By Lethbridge Herald Opinon on January 9, 2019.
There are some countries where citizens are not free to speak their mind. Voicing their opinions can bring intimidation or worse from those who strongly disagree.
Fortunately, that’s not the case in Canada – or is it?
Concerns about bullying and abuse of those who support the Alberta government’s proposed parks plan for Bighorn Country has led to the cancellation of several public information sessions.
In announcing the cancellation of the meetings, Environment Minister Shannon Phillips said Saturday in a statement:
“I have heard stories of Albertans afraid to attend community events, Albertans berated in public, Albertans followed home, and Albertans feeling intimidated to not speak their mind or participate in this important discussion.
“I call on all of my elected colleagues to denounce the bullying and harassment being faced by Bighorn supporters.”
In order to address the safety concerns while still giving Albertans an opportunity to comment on the plan to create eight new parks in the Bighorn region (along the eastern edges of Banff and Jasper national parks), the government is extending the public engagement period to Feb. 15 and scheduling a pair of telephone town hall sessions for residents of Drayton Valley and Red Deer.
The proposed Bighorn plan, as has been the case with other plans that seek to balance protecting the environment and keeping land accessible to industry and recreational users, is a hot-button issue, often sparking heated opinions on both sides. But the discussion crosses the line if it devolves into the use of intimidation and bullying by either side of the issue.
Sadly, it’s just the latest example of a societal problem that doesn’t go away. In spite of awareness efforts and educational programs, bullying continues to rear its ugly head.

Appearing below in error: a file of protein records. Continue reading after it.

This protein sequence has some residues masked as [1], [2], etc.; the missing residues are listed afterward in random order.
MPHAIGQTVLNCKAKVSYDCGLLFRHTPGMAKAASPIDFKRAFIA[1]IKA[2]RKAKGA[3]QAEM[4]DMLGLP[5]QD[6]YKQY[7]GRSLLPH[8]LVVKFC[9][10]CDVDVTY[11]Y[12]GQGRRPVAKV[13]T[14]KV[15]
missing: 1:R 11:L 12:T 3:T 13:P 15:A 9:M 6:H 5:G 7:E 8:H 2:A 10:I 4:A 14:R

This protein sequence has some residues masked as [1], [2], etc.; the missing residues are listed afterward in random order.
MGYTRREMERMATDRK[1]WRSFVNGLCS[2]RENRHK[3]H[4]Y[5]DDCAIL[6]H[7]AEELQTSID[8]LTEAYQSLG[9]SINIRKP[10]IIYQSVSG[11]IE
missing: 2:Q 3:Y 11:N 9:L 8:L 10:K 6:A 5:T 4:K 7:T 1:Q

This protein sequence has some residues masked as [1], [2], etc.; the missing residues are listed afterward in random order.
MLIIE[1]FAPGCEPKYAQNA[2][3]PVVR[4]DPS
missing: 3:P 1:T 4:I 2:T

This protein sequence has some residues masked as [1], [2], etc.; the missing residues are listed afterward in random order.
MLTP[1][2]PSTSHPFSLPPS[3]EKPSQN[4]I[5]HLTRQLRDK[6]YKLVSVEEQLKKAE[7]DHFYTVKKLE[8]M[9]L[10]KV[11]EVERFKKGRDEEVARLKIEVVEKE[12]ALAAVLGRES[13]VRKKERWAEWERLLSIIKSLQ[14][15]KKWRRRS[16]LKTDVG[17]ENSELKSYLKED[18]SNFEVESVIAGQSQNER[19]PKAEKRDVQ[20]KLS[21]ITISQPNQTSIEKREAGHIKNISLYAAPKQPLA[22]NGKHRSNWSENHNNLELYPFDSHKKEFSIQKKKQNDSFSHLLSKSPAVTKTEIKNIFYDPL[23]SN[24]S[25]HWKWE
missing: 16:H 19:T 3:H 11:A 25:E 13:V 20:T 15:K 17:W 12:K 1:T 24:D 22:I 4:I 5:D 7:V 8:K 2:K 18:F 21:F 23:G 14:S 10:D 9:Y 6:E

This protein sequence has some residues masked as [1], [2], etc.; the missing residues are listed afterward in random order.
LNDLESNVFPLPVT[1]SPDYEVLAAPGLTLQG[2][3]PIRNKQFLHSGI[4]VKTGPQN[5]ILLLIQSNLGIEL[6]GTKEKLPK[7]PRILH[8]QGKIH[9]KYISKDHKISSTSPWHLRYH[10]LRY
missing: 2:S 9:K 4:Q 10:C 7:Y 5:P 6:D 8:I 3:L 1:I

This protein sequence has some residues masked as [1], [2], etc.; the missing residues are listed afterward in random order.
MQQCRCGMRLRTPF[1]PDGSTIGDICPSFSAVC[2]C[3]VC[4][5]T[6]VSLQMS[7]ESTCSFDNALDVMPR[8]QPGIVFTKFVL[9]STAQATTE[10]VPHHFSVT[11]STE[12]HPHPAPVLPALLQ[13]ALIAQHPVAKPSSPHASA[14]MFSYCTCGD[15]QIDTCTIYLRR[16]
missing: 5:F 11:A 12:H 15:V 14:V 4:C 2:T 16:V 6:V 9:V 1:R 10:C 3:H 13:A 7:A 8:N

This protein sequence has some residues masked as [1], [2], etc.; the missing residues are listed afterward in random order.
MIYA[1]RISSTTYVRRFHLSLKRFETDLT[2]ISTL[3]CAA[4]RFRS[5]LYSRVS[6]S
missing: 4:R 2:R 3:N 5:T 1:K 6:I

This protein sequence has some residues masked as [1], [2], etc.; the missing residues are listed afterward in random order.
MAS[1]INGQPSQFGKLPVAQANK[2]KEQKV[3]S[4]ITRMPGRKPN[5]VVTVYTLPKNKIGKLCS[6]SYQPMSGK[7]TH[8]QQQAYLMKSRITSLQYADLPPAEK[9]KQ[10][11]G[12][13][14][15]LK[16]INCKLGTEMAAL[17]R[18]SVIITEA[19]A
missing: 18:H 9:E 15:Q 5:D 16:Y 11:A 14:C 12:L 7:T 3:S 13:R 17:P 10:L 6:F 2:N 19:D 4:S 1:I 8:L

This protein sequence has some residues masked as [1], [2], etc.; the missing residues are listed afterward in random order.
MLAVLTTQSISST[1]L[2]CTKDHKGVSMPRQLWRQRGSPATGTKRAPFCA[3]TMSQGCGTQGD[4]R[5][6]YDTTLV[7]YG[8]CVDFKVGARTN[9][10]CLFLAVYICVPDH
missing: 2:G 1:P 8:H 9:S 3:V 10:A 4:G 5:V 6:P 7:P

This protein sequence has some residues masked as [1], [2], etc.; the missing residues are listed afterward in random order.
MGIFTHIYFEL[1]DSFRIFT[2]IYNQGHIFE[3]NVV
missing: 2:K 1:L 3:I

Recently, Max Comtois, captain of Canada’s junior hockey team, was the victim of cyberbullying after Canada was eliminated by Finland in the quarter-finals of the World Junior Hockey Championship, and Comtois was foiled on a penalty shot in overtime. The player’s agents spoke out to condemn the “shameful and incomprehensible” insults directed at Comtois on social media.
It’s understandable that Canadian hockey fans were disappointed at the team’s early ouster from the tournament, but is that cause to launch personal attacks on a member of the team who was doing his best to represent his country in a sports event?
In spite of events such as Bullying Awareness Week and Pink Shirt Day, the message doesn’t seem to be getting through to those who need to hear it. The Bullying Canada website offers some sobering statistics:
– Canada has the ninth highest rate of bullying in the 13-years-olds category on a scale of 35 countries;
– At least one in three adolescent students in Canada have reported being bullied recently;
– Among adult Canadians, 38 per cent of males and 30 per cent of females reported having experienced occasional or frequent bullying during their school years;
– 47 per cent of Canadian parents report having a child who is a victim of bullying;
– 40 per cent of Canadian workers experience bullying on a weekly basis.
Whether in the school yard, the workplace or the political arena, bullying is unacceptable. That goes for the House of Commons as well as community meeting halls. Those debating the Bighorn parks plan might feel strongly about the issue and perhaps feel they’re just expressing their opinion. But no one has a right to berate or intimidate others because of their opinions.
A nation that considers itself a civil society should be a place where respectful debate occurs. There should be no place for bullying, even in contentious political matters.
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